Twitter has announced that their ad product to target certain TV users will come at a hefty price tag: it carries a minimum spend of $100k. As the new video below shows, brands will be able to reach audiences tweeting about the particular programme during which their ad airs, meaning the outlay could be well worth the return.

Twitter is developing geo-targeted ads for retailers
Twitter is working on a mobile-only ad product which will be available to users who are clearly within close vicinity of a store. This could be particularly useful for large chains such as McDonalds which have stores throughout cities. It’s important for Twitter to make this sort of product available, as it’s one area where they’re clearly lagging behind Foursquare.

It’s therefore no surprise that Twitter has acquired Spindle, a startup that focuses on (you guessed it) check-ins and discovering cool places nearby.

YouTube invites brands to join its Partner Program
In a bid to encourage brands to act more as publishers, YouTube announced at Cannes that it plans to invite advertisers into its Partner Program. What this means is that Youtube will be providing brands with all the tools, data, services and training it provides its top content creators. Initial brands approached include AmEx and Pepsi, with YouTube hoping to have 100 joined up by the end of 2014. The idea behind the Program is to get more brands sharing top quality content on YouTube, rather than merely using it as an online housing-ground for their TV ads.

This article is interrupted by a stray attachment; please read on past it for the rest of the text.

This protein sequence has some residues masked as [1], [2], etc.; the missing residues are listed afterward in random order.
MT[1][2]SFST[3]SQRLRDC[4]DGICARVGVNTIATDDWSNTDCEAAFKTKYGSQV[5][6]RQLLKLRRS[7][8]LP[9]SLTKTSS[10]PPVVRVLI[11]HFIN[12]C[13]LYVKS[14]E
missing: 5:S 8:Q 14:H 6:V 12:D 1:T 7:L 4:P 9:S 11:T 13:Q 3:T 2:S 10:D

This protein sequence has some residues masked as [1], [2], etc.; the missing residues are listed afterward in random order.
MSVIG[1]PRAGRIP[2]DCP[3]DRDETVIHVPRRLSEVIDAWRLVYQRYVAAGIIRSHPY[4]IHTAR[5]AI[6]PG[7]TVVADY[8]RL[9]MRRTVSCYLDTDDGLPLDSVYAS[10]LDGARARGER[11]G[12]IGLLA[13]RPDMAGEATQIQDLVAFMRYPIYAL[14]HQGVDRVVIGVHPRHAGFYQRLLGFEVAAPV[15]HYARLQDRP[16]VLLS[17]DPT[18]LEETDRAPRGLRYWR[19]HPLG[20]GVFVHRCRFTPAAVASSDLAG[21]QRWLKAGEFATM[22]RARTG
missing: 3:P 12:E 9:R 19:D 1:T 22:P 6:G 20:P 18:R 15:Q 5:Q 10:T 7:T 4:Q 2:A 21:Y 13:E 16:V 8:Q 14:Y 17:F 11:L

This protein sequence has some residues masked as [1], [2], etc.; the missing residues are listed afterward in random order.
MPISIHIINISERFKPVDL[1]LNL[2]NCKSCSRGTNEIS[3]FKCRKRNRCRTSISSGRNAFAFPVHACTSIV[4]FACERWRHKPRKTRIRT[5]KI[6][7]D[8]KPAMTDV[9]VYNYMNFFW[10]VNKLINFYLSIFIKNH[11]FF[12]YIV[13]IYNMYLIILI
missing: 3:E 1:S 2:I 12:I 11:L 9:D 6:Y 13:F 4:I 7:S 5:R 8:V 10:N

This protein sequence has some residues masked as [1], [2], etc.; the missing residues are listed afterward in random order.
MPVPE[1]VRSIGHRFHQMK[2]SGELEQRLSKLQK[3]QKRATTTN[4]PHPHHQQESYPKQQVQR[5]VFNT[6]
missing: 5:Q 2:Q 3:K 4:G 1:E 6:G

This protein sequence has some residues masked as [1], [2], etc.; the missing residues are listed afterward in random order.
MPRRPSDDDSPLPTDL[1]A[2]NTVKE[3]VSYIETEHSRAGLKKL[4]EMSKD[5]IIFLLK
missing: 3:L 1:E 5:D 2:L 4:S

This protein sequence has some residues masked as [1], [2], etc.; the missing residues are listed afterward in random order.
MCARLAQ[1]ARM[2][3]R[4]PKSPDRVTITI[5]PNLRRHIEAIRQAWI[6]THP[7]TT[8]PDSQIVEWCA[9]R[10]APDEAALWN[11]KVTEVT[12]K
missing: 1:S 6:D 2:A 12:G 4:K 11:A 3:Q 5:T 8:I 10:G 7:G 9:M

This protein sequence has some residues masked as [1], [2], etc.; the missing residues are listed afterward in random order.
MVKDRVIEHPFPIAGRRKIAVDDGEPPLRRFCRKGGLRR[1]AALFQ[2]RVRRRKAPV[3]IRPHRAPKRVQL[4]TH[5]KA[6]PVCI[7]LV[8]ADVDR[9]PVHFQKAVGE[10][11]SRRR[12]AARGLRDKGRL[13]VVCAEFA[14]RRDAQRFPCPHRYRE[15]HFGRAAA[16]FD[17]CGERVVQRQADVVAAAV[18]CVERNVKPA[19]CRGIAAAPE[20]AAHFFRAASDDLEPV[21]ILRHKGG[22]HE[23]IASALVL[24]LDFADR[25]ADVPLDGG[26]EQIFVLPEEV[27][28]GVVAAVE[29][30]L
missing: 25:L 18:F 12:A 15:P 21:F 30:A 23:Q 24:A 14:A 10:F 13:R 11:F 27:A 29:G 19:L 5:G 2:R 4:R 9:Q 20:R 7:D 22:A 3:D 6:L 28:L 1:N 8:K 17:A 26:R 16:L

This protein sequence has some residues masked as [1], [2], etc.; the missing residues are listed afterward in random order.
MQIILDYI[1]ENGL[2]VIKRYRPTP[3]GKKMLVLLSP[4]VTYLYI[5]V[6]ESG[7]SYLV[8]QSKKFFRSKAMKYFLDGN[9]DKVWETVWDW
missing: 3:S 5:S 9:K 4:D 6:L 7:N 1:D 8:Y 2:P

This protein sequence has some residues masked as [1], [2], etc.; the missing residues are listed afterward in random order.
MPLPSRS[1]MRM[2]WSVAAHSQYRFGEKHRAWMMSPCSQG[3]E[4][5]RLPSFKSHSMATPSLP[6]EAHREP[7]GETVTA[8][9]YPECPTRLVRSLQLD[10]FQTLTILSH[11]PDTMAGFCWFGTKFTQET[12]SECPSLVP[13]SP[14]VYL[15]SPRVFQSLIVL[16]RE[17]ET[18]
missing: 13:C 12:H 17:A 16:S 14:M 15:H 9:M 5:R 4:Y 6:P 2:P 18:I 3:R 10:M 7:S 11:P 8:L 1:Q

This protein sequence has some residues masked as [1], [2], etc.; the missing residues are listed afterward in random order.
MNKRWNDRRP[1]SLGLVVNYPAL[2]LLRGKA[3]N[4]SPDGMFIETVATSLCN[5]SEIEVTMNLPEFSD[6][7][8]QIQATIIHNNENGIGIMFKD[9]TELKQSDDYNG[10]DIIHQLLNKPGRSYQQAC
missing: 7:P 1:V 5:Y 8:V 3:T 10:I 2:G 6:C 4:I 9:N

Yahoo completes Tumblr acquisition
The Is were dotted and the Ts crossed last week, as Yahoo completed its acquisition of Tumblr. Yahoo has emphasised that Tumblr will continue to be run independently and its no surprise really: Tumblr’s stats are immense, with 900 posts per second and 24 billion minutes spent on the site each month.

WhatsApp surpasses 250 million users
According to its own figures, WhatsApp now has over 250 million users. This is more than it had before.

Just 10 brands account for the majority of food conversations